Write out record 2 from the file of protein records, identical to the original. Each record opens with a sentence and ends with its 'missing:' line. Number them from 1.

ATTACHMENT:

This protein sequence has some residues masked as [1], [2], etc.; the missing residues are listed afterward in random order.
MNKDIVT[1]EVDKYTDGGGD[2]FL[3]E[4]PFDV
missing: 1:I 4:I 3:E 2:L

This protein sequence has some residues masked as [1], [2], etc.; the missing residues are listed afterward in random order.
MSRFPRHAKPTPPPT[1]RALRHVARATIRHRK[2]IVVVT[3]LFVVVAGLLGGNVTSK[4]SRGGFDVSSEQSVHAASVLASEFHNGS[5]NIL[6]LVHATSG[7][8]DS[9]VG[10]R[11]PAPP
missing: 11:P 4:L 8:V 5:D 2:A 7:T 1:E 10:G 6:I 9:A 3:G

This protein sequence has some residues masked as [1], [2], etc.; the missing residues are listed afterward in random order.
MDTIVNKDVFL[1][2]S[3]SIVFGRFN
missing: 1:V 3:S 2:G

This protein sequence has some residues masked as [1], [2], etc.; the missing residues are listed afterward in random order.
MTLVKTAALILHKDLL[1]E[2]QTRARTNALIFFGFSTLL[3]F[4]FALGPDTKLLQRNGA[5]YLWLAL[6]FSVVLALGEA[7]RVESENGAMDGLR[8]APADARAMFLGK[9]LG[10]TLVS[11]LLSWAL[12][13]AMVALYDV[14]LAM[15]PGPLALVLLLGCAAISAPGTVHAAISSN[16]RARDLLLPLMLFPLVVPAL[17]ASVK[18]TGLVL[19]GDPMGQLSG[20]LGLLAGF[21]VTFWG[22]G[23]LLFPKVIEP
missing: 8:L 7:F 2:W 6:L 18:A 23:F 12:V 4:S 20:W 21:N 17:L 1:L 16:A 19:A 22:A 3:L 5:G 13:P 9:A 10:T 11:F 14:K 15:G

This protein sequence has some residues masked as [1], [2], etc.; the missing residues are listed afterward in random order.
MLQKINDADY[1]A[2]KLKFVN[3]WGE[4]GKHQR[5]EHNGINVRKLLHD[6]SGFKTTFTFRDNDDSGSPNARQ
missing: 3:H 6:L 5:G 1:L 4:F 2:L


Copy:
This protein sequence has some residues masked as [1], [2], etc.; the missing residues are listed afterward in random order.
MSRFPRHAKPTPPPT[1]RALRHVARATIRHRK[2]IVVVT[3]LFVVVAGLLGGNVTSK[4]SRGGFDVSSEQSVHAASVLASEFHNGS[5]NIL[6]LVHATSG[7][8]DS[9]VG[10]R[11]PAPP
missing: 11:P 4:L 8:V 5:D 2:A 7:T 1:E 10:G 6:I 9:A 3:G